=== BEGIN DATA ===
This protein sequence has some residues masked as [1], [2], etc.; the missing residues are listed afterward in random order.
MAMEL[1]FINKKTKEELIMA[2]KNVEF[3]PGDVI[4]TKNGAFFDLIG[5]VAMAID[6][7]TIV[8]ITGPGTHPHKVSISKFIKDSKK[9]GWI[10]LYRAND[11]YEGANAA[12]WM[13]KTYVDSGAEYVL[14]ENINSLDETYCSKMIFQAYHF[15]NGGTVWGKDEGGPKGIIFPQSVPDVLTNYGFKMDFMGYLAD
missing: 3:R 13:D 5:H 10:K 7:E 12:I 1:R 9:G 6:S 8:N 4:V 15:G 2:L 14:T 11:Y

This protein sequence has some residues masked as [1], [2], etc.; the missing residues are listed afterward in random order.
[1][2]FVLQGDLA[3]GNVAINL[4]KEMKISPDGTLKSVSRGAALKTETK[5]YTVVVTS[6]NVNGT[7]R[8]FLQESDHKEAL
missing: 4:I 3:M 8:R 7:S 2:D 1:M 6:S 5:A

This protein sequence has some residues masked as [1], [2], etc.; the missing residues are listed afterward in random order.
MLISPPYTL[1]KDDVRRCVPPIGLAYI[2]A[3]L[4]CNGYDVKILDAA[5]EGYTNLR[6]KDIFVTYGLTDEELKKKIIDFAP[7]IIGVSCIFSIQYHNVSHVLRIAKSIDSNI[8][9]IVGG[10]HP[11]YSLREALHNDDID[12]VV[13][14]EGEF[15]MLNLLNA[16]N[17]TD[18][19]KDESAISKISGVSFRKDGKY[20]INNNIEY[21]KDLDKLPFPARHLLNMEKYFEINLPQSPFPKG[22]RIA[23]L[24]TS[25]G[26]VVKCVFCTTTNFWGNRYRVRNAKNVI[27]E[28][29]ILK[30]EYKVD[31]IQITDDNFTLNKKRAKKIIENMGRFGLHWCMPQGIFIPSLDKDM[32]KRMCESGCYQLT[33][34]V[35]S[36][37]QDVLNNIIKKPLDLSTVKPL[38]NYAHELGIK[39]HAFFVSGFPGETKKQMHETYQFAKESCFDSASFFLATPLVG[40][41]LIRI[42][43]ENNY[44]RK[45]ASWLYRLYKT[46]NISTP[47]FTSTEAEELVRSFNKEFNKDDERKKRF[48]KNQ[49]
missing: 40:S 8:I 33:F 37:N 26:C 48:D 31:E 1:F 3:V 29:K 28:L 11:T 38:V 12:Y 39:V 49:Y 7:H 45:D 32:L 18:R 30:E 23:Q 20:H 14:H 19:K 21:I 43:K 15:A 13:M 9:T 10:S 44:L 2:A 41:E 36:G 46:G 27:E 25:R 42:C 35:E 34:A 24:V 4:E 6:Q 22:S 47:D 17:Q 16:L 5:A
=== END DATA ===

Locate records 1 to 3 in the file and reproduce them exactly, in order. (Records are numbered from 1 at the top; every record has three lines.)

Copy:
This protein sequence has some residues masked as [1], [2], etc.; the missing residues are listed afterward in random order.
MAMEL[1]FINKKTKEELIMA[2]KNVEF[3]PGDVI[4]TKNGAFFDLIG[5]VAMAID[6][7]TIV[8]ITGPGTHPHKVSISKFIKDSKK[9]GWI[10]LYRAND[11]YEGANAA[12]WM[13]KTYVDSGAEYVL[14]ENINSLDETYCSKMIFQAYHF[15]NGGTVWGKDEGGPKGIIFPQSVPDVLTNYGFKMDFMGYLAD
missing: 3:R 13:D 5:H 10:K 7:E 12:I 1:R 9:G 6:S 8:N 4:V 15:G 2:L 14:T 11:Y

This protein sequence has some residues masked as [1], [2], etc.; the missing residues are listed afterward in random order.
[1][2]FVLQGDLA[3]GNVAINL[4]KEMKISPDGTLKSVSRGAALKTETK[5]YTVVVTS[6]NVNGT[7]R[8]FLQESDHKEAL
missing: 4:I 3:M 8:R 7:S 2:D 1:M 6:S 5:A

This protein sequence has some residues masked as [1], [2], etc.; the missing residues are listed afterward in random order.
MLISPPYTL[1]KDDVRRCVPPIGLAYI[2]A[3]L[4]CNGYDVKILDAA[5]EGYTNLR[6]KDIFVTYGLTDEELKKKIIDFAP[7]IIGVSCIFSIQYHNVSHVLRIAKSIDSNI[8][9]IVGG[10]HP[11]YSLREALHNDDID[12]VV[13][14]EGEF[15]MLNLLNA[16]N[17]TD[18][19]KDESAISKISGVSFRKDGKY[20]INNNIEY[21]KDLDKLPFPARHLLNMEKYFEINLPQSPFPKG[22]RIA[23]L[24]TS[25]G[26]VVKCVFCTTTNFWGNRYRVRNAKNVI[27]E[28][29]ILK[30]EYKVD[31]IQITDDNFTLNKKRAKKIIENMGRFGLHWCMPQGIFIPSLDKDM[32]KRMCESGCYQLT[33][34]V[35]S[36][37]QDVLNNIIKKPLDLSTVKPL[38]NYAHELGIK[39]HAFFVSGFPGETKKQMHETYQFAKESCFDSASFFLATPLVG[40][41]LIRI[42][43]ENNY[44]RK[45]ASWLYRLYKT[46]NISTP[47]FTSTEAEELVRSFNKEFNKDDERKKRF[48]KNQ[49]
missing: 40:S 8:I 33:F 37:N 26:C 48:D 31:E 1:F 3:V 29:K 28:L 11:T 38:V 12:Y 39:V 49:Y 7:H 45:D 32:L 18:R 30:E 23:Q 20:H 14:H 19:K 21:I 43:K 15:A 13:M 9:T 10:S 44:L 2:A 41:E 36:G 46:G 27:E 25:R 42:C 35:E 34:A 24:V 4:E 6:Q 22:S 47:D 17:Q 16:L 5:A